Friday 22 June 2018

'The winds are fairly gusty again, but we have not stood down' - ESB crews continue to restore power to thousands

'Weather bomb' hampers Ophelia recovery efforts as 15,000 remain without electricity

EXPLORING THE DAMAGE: After a scary couple of days indoors Elsa (7) and Tom (5) Dollard and their dog from Centre Park Road, Cork inspect the fallout of Hurricane Ophelia including the downing of dozens of 100 year old trees. Photo: Mark Condren
EXPLORING THE DAMAGE: After a scary couple of days indoors Elsa (7) and Tom (5) Dollard and their dog from Centre Park Road, Cork inspect the fallout of Hurricane Ophelia including the downing of dozens of 100 year old trees. Photo: Mark Condren

Wayne O'Connor, Maeve Sheahan and David Raleigh

Strong winds and rain will continue to hit coastal parts of the country today in the wake of Atlantic Storm Brian which swept across the country yesterday.

Gale force winds and torrential rain hampered clean-up operations and work to restore electricity supplies lost after Hurricane Ophelia struck last Monday.

Areas in the west woke to rising waters yesterday with Limerick, Galway, Cork and Kerry hit by spot flooding. The storm forced road closures and warnings from Met Eireann and local authorities.

A yellow warning was in place until last night but conditions should improve today and help crews working to repair the damage done by Ophelia and Brian.

However last night the River Blackwater was in flood in Mallow, and it also broke its banks in Fermoy. Cork Co Council warned of possible road closures, adding that it is likely to be after lunchtime today before the waters peak in Fermoy.

Storm Brian brought significant rainfall and high winds, making for treacherous conditions in many rural areas. Gusts in excess of 100km/h were recorded in Cork, Clare and Galway. These hampered the massive operation to restore electricity to homes that have been without power since Ophelia struck last Monday.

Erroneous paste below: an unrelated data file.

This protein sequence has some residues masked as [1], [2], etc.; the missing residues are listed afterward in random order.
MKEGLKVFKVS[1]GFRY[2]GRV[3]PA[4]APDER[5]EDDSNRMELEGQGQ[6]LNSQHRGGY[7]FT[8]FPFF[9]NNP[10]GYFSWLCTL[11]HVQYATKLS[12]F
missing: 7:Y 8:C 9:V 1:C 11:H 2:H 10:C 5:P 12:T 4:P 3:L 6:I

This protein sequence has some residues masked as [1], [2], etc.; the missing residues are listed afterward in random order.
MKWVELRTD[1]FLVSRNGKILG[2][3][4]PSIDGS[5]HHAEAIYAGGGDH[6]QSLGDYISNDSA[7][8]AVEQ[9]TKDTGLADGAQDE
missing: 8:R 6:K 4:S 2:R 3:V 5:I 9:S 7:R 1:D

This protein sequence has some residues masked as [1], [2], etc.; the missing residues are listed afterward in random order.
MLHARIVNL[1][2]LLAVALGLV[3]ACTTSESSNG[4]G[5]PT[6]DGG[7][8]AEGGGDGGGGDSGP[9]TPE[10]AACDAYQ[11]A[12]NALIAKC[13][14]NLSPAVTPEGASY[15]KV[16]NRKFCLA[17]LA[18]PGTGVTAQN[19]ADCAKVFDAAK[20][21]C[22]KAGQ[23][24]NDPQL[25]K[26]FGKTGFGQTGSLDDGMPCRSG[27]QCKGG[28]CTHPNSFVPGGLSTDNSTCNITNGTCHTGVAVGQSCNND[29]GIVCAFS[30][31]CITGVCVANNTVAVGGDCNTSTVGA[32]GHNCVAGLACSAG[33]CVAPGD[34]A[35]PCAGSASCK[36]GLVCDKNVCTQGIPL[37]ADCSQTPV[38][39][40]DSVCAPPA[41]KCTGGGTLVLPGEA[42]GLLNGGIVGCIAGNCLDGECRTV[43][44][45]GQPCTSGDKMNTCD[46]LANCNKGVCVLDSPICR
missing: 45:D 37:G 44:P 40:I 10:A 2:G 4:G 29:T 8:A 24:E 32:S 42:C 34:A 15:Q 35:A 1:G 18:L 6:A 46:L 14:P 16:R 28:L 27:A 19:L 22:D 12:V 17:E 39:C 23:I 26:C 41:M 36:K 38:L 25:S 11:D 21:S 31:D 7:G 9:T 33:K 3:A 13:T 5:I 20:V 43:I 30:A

Rough seas at Poolbeg during Storm Brian yesterday. Picture: Colin O'Riordan
Rough seas at Poolbeg during Storm Brian yesterday. Picture: Colin O'Riordan

The number without power last night was 15,000. While the figure is down from a peak of 385,000 after Hurricane Ophelia passed, they also included a number of power outages brought about by Storm Brian.

Denis Cambridge, ESB Network's south division manager, said: "We have several thousand additional affected customers overnight again. There are calls coming in from the south, the south west and the south east.

"The winds are fairly gusty again, but we have not stood down and are monitoring the situation hour by hour."

At least 3,500 ESB front-line repair staff remained deployed across the southern region this weekend, with an additional 1,000 staff offering logistical support. The army is still being deployed. The operation is one of the biggest power restoration efforts in ESB Network's history. The ESB was monitoring weather events last night and warned crews would be stood down if conditions worsened further.

Many of those without power were in coastal parts of Cork, Waterford and Wexford. ESB crews were also at work in rural parts of counties Tipperary and Clare last night.

Although Hurricane Ophelia threatened to unleash the worst damage in Limerick city last week, it was Brian's blast that had the biggest impact for some. A small number of houses close to the banks of the River Shannon were flooded. River swells breached flood defences at Clancy's Strand, making routes impassable for a few hours.

In Corbally, Tom Bolger could only look on as the River Shannon swept into his home.

"We got three inches of water in right across the house. It was the tide and the wind together that did it," Tom said.

"After it went out, we started to mop up. We've been flooded around five times since the 1970s. The worst was 2014 - there was 20 inches of water that time in the house."

Last night he faced an anxious wait with a second high tide due but a Limerick City and Co Council spokesman said they were not expecting any additional flooding during the second high tide. Across the river, the city centre survived the deluge as the Council's flood barriers and rows of sandbags held back the tide.

Merchant's Quay also flooded, as did the tax office at Sarsfield House. Council emergency workers, however, reacted quickly, pumping out muddy flood waters.

Ambulance paramedics, gardai, as well as divers from Limerick Marine Search and Rescue Service and local firefighters responded to a call of a person in trouble in the river, only to discover two kayakers who told them they did not require any assistance.

Sunday Independent

Editor's Choice

Also in Irish News